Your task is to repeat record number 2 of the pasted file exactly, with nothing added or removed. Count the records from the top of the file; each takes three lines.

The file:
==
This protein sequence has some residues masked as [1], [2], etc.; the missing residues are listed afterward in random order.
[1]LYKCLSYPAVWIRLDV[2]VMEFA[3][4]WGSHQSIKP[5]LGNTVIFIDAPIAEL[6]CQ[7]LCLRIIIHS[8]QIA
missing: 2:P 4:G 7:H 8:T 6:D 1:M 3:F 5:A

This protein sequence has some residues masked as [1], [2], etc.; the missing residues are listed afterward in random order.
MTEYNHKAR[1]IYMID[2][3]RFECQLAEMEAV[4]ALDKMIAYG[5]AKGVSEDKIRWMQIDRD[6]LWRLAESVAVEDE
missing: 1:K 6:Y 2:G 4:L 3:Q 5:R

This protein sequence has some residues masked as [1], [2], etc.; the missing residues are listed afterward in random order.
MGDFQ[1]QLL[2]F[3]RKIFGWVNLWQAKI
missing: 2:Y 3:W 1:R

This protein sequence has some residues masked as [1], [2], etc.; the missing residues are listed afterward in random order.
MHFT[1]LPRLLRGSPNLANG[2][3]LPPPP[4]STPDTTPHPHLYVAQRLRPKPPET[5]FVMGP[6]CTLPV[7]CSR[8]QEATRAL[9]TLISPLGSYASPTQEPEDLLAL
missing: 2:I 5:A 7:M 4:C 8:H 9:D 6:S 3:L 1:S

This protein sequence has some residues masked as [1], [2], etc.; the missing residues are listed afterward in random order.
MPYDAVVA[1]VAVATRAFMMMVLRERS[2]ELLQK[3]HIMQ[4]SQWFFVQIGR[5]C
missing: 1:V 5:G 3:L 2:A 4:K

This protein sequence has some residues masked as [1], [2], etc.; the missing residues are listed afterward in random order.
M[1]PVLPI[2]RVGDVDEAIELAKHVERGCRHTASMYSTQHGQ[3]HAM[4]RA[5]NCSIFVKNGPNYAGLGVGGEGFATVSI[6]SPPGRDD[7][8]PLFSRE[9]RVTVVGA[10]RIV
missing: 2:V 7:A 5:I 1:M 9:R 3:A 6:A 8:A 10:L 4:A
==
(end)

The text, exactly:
This protein sequence has some residues masked as [1], [2], etc.; the missing residues are listed afterward in random order.
MTEYNHKAR[1]IYMID[2][3]RFECQLAEMEAV[4]ALDKMIAYG[5]AKGVSEDKIRWMQIDRD[6]LWRLAESVAVEDE
missing: 1:K 6:Y 2:G 4:L 3:Q 5:R